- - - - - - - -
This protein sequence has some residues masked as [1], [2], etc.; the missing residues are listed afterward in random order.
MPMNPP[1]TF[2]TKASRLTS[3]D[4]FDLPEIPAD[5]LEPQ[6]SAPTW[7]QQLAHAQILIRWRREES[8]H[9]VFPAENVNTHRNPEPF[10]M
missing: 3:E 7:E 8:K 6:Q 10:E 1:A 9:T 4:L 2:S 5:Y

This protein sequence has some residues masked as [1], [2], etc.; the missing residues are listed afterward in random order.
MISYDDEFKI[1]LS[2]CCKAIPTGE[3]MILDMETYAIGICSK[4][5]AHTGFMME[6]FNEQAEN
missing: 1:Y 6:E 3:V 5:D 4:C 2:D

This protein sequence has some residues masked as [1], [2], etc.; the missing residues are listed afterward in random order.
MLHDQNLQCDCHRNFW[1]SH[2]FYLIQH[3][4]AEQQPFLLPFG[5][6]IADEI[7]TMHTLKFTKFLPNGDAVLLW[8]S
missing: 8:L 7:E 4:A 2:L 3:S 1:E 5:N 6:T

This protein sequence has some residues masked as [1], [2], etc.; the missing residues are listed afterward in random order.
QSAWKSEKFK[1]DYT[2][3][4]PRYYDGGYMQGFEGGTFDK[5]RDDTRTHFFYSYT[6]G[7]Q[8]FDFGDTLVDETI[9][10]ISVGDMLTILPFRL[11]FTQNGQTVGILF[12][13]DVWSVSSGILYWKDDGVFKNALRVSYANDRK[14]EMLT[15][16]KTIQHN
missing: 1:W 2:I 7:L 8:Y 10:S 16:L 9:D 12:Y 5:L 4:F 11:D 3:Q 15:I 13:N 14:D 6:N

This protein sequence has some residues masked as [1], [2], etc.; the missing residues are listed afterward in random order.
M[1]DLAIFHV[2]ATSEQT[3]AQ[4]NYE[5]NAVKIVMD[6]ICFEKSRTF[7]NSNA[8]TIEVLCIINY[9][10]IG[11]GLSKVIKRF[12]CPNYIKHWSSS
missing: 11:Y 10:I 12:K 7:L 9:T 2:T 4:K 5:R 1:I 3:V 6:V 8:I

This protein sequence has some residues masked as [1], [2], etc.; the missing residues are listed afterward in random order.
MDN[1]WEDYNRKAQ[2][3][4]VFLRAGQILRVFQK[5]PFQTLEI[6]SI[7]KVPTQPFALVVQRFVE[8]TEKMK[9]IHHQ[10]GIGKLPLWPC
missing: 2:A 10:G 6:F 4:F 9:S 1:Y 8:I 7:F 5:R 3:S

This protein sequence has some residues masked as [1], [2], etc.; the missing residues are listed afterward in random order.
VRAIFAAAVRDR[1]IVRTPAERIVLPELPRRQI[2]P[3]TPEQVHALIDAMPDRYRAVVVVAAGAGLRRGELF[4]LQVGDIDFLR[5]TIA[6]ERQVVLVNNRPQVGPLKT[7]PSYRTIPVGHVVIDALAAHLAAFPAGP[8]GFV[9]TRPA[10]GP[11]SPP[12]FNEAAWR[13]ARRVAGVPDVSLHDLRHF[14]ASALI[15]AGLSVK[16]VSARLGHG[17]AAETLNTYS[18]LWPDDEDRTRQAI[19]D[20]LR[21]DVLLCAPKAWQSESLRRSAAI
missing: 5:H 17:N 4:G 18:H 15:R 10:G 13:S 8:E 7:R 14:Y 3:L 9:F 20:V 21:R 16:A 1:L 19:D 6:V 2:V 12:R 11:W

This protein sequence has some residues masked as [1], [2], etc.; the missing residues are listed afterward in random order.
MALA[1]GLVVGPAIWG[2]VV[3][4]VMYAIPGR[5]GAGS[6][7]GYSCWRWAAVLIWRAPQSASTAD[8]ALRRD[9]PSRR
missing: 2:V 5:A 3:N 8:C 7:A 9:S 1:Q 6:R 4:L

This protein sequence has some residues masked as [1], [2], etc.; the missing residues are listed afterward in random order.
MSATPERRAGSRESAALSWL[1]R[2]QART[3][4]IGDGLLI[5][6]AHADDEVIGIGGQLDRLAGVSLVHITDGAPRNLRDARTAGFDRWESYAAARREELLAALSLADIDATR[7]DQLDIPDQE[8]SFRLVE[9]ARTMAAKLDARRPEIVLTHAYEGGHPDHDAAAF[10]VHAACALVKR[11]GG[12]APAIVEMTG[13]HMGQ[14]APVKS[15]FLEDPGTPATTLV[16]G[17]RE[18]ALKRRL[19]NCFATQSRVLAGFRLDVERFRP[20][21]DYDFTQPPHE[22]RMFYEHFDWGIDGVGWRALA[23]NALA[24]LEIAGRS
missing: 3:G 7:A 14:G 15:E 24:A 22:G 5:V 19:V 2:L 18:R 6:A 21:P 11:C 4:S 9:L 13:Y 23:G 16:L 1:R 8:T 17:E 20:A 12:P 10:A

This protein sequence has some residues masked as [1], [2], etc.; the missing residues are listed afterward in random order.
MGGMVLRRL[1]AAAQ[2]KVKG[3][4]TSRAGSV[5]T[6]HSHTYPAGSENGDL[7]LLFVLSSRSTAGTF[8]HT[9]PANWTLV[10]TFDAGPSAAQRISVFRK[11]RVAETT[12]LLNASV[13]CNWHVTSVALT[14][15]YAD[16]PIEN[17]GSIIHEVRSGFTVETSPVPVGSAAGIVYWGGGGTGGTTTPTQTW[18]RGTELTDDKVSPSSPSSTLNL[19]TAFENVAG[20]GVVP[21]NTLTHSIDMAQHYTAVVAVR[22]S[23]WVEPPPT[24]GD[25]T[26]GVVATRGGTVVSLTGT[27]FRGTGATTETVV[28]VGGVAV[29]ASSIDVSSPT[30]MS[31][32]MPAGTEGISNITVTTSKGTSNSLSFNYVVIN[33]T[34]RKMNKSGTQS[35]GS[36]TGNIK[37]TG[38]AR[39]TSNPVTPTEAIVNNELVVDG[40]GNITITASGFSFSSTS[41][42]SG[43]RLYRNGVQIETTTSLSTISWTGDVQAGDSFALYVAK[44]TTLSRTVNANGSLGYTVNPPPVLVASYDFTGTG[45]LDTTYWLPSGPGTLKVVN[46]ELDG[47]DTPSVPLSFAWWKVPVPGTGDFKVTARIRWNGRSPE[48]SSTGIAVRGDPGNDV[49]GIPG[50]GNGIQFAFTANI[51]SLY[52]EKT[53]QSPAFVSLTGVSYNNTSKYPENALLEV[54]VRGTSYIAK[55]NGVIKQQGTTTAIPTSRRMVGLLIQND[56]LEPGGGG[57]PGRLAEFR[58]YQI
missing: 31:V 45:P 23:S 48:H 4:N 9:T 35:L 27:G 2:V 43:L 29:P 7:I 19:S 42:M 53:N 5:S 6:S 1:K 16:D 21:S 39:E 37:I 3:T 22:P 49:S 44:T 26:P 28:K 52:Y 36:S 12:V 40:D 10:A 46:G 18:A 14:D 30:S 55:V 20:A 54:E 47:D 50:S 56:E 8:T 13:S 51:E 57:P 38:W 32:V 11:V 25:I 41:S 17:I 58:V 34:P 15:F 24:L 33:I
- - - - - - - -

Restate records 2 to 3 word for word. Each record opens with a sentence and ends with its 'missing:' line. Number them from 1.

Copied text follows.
This protein sequence has some residues masked as [1], [2], etc.; the missing residues are listed afterward in random order.
MISYDDEFKI[1]LS[2]CCKAIPTGE[3]MILDMETYAIGICSK[4][5]AHTGFMME[6]FNEQAEN
missing: 1:Y 6:E 3:V 5:D 4:C 2:D

This protein sequence has some residues masked as [1], [2], etc.; the missing residues are listed afterward in random order.
MLHDQNLQCDCHRNFW[1]SH[2]FYLIQH[3][4]AEQQPFLLPFG[5][6]IADEI[7]TMHTLKFTKFLPNGDAVLLW[8]S
missing: 8:L 7:E 4:A 2:L 3:S 1:E 5:N 6:T